Archive for 10/06/2013


One of the finished planters standing alongside the Playground

My examples of using pallets and other old timber for garden projects seem to have been very popular (see links below). I’m experimenting myself with some ideas, including vertical pallet planters, made with a group of children (aged 7-10)at my local Primary school as part of a Gardening Club there. This has been great fun and a good learning experience for me as well as the children! We used pallets I was given by a builder at the Museum where I volunteer – they were relatively small pallets used for stacking bricks, so were a manageable size for the children.

I followed the guide produced by Garden Designer Mike Rendell (you can access a pdf of this here). It was fairly straightforward and with some help, the children managed to do most of the tasks needed to achieve some pretty flowering planters which now adorn the edge of their playground.

What we did:

1. Sawed off the ends of the slats so that there were solid timber sides to the planter – the children coped with this with a bit of help now and again (it didn’t help that my saws weren’t that sharp!).

2. Removed every other slat to provide space for planting – this proved to be difficult, especially for the children, as it involved a lot of strength and using claw hammers and the like.

3. Nailing two of the spare slats, one to the top, the other to the bottom of the planter – the children enjoyed using hammers and nails (it was helpful being able to use the nails and pre set holes already in the removed slats).

4. Painting the planters – we chose a rich blue paint suitable for outdoor furniture and the children enjoyed painting, though some of the younger ones had to be encouraged to ensure every bit of wood was properly covered!

5. Stapling some spare landscaping fabric to the back of the planter. I’d pre cut the size needed (allowing for a double layer joined in the middle and overlapping it around the sides and top of the planter). The children found it very difficult using the staple gun, which was designed for bigger hands, so I had to do this for them, whilst they held the fabric in place.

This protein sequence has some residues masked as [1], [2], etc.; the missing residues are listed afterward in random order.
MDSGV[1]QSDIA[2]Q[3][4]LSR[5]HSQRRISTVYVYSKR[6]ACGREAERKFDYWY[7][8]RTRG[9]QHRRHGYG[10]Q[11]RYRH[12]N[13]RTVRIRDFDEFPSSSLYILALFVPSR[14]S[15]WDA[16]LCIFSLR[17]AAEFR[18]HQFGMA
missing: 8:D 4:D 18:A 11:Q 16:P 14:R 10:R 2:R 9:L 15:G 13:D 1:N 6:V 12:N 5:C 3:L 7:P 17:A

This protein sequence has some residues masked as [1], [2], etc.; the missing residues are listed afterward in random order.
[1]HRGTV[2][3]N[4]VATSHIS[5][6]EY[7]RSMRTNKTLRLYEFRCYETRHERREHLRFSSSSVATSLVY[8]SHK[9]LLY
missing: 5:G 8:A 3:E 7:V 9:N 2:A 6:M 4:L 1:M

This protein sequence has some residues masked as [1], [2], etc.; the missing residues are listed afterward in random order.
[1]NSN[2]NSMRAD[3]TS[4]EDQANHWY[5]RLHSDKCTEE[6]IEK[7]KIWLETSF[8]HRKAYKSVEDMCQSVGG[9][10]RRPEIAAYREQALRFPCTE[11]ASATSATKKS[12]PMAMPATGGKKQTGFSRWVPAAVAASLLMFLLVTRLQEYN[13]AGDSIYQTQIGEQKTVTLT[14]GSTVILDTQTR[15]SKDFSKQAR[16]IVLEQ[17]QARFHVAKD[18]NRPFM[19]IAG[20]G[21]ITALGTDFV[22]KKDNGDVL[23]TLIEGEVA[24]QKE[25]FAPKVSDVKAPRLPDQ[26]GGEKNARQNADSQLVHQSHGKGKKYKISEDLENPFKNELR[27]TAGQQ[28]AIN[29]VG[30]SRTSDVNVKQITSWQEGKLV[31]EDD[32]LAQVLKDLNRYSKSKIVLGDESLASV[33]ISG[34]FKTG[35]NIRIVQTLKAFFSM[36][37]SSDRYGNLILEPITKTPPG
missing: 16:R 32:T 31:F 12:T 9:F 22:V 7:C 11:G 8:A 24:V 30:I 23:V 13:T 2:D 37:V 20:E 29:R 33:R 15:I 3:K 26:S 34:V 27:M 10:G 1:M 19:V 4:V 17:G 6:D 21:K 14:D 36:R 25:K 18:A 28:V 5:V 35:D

6. After this the children nailed the remaining spare slats to the back of the planter to provide reinforcement. Again, with a bit of basic ‘hammer tuiton’ the children managed this pretty well, though we did use some spare nails where some of the old ones got bent in the process.

7. The children then filled and compacted the compost into the planters, starting at the bottom and planting up as they went. We used about 40 litres of peat free compost per planter, a little loose, but with compaction and wetting seemed to hold together reasonably well. The children tired a bit towards the end, so I made sure the compost was properly compacted and roots covered. Once tidied up, the planters were thoroughly watere. Incidentally the plants were kindly donated by a local nursery woman who had held a plant sale at the school a few weeks before. We have a mix of Petunias, Antirrhinums, Dahlias, Geraniums and Impatiens- quite a mix and it will be interesting to see how some of the larger varieties fare in this vertical world!

8. I had fixed some cup hooks to the top and rear of each planter so that they can eventually be hooked into the fence to avoid them falling over, though for now the planters are at an angle to allow the compost and plants to become firmer.

Having  just seen a TV programme about the ‘Pallet Garden’ competition at the ‘Gardening Scotland’ show, I might try to introduce some sort of competition next year within the school (or maybe even between local schools?) …watch this space!

Other articles on pallets and other recycled wood in the garden:

Pallets Plus –  more examples of recycled wood in the garden

Pallet Power

Pallet Power- the sequel

Raised beds on the cheap

Old School Gardener

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Picpost: One Green Bottle

This is perhaps the smallest, oldest surviving ecosystem in the world. A garden in a bottle, planted by David Latimer in 1960 was last watered in the year 1972 before it was tightly sealed. David Latimer, 80, from Cranleigh in Surrey wanted to see how long the ecosystem would survive and to everybody’s amazement the little world is still thriving entirely on recycled air, nutrients and water.

The only external thing fed to this bottled-garden was light without which there would be no energy for plants inside to create their own food and continue to grow. Other than that this is an entirely self-sufficient ecosystem, with the plant and bacteria in the soil working together.’
Recycled art Foundation


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